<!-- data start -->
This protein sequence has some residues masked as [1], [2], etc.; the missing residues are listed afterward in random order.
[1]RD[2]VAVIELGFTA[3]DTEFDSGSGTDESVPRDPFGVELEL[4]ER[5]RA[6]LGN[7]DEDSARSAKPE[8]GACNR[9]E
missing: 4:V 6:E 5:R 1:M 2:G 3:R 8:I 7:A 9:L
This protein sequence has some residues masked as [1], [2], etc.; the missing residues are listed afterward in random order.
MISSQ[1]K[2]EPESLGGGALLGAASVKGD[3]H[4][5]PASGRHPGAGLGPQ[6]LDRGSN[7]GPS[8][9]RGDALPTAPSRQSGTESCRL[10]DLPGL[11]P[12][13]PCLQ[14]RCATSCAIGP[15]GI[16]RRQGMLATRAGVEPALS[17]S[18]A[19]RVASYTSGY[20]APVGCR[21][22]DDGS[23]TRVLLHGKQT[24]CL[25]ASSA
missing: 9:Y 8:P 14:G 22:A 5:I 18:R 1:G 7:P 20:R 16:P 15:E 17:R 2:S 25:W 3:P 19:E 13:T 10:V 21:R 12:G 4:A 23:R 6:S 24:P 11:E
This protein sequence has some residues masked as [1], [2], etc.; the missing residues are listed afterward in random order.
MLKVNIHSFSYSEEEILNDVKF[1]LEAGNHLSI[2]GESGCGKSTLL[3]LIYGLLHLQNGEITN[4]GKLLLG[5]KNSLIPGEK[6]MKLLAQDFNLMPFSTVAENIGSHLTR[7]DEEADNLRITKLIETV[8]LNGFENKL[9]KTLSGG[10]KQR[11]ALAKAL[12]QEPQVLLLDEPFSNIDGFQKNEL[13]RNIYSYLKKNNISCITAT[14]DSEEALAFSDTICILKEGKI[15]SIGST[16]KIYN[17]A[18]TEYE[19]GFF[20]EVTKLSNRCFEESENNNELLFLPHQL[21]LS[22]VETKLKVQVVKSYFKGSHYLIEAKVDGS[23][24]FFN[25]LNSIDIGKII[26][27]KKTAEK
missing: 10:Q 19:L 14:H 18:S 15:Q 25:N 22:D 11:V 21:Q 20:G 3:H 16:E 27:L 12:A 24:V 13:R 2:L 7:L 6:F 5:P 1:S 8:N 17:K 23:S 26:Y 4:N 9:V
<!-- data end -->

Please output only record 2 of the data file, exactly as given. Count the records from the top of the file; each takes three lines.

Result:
This protein sequence has some residues masked as [1], [2], etc.; the missing residues are listed afterward in random order.
MISSQ[1]K[2]EPESLGGGALLGAASVKGD[3]H[4][5]PASGRHPGAGLGPQ[6]LDRGSN[7]GPS[8][9]RGDALPTAPSRQSGTESCRL[10]DLPGL[11]P[12][13]PCLQ[14]RCATSCAIGP[15]GI[16]RRQGMLATRAGVEPALS[17]S[18]A[19]RVASYTSGY[20]APVGCR[21][22]DDGS[23]TRVLLHGKQT[24]CL[25]ASSA
missing: 9:Y 8:P 14:G 22:A 5:I 18:R 1:G 7:P 20:R 16:P 15:E 17:R 2:S 25:W 3:P 19:E 13:T 10:V 21:R 12:G 4:A 23:R 6:S 24:P 11:E